He stared after her until she disappeared behind the upper landing, then crossed the living room, recovered his jacket, put it on and buttoned it up, about to leave.

He headed for the front door, when his attention was suddenly drawn to the wicker chest sitting under the ebony African mask. His mind racing, he checked the landing, making sure Faith was gone, then he approached the chest, kneeling in front of it.

Rubbing his thumbs against his fingers, he nervously reached out his hand to the lid, about to throw it open ...

He started to lift it ...

But then he stopped—somehow, he couldn’t do it.

He curled his fingers and shook his head.

Then, with a scowl, he stood and left the house.

Trumaine drove all the way back to Credence.

The mousy guard at the gate welcomed him with a yawn and motioned for him to pass. He parked the car and strode through the entrance doors to the building.

He was well aware it was the last day Firrell had given to him to solve the case; he didn’t know what he would clutch in his hand at the end of the day, a first-class Aquarian citizenship or a relocation order to a lesser job, but he would know soon enough.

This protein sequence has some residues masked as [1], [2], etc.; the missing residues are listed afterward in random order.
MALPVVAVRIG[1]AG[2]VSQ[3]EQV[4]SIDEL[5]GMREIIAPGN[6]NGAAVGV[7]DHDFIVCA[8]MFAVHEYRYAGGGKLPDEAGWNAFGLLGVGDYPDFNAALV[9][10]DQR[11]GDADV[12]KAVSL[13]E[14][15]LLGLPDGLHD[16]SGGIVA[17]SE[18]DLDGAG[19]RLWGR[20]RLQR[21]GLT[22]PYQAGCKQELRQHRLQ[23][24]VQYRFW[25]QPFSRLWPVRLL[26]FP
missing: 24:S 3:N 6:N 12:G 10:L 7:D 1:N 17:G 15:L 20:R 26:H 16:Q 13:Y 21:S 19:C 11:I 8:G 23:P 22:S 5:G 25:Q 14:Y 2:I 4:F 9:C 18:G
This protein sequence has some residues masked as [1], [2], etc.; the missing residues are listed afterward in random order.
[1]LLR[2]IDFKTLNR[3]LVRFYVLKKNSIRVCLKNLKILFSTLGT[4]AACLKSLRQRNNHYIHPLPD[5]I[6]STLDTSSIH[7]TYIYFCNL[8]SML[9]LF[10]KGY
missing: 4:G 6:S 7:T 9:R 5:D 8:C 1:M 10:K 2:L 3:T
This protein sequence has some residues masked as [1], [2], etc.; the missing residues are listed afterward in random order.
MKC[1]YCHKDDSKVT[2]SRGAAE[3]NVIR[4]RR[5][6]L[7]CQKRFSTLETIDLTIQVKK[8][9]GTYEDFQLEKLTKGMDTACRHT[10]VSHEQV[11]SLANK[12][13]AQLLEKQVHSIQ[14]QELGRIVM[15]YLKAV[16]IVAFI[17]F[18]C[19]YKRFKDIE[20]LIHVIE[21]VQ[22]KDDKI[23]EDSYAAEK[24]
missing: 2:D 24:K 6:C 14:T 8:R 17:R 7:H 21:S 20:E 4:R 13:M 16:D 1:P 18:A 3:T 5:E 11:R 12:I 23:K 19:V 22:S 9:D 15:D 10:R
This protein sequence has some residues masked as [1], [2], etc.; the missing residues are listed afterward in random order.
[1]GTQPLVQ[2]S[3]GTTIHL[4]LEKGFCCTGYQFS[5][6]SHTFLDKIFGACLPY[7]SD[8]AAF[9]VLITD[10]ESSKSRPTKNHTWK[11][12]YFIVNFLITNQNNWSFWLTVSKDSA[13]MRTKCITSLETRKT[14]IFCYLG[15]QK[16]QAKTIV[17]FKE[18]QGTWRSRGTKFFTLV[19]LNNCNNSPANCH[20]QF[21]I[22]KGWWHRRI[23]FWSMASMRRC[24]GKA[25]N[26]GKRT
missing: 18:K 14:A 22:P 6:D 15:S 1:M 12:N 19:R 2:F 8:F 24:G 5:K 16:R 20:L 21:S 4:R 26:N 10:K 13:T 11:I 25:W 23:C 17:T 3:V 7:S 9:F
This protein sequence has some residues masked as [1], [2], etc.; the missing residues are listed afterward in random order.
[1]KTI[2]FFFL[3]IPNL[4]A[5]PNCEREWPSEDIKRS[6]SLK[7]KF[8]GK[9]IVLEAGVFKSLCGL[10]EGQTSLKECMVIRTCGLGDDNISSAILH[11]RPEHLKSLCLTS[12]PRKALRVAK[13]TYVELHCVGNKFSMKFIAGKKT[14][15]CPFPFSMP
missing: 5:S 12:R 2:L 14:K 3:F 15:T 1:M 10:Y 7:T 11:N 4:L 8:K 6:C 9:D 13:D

As he bobbed away in his deckchair, entering the chamber of believers, Trumaine wondered what he would dream next. Was it going to be Starshanna again? Or Maia? Who else?

Before he entered the trance, he threw one last glance in the far distance: the believers looking for the Hibiscus were still searching.

Then everything dissolved to a bedazzling glare ...

It wasn’t the house, this time, it wasn’t the patio, the beach, the ocean, or even Aquaria.

Trumaine found himself standing in a line with other people, all waiting for their turn to get in front of a booth.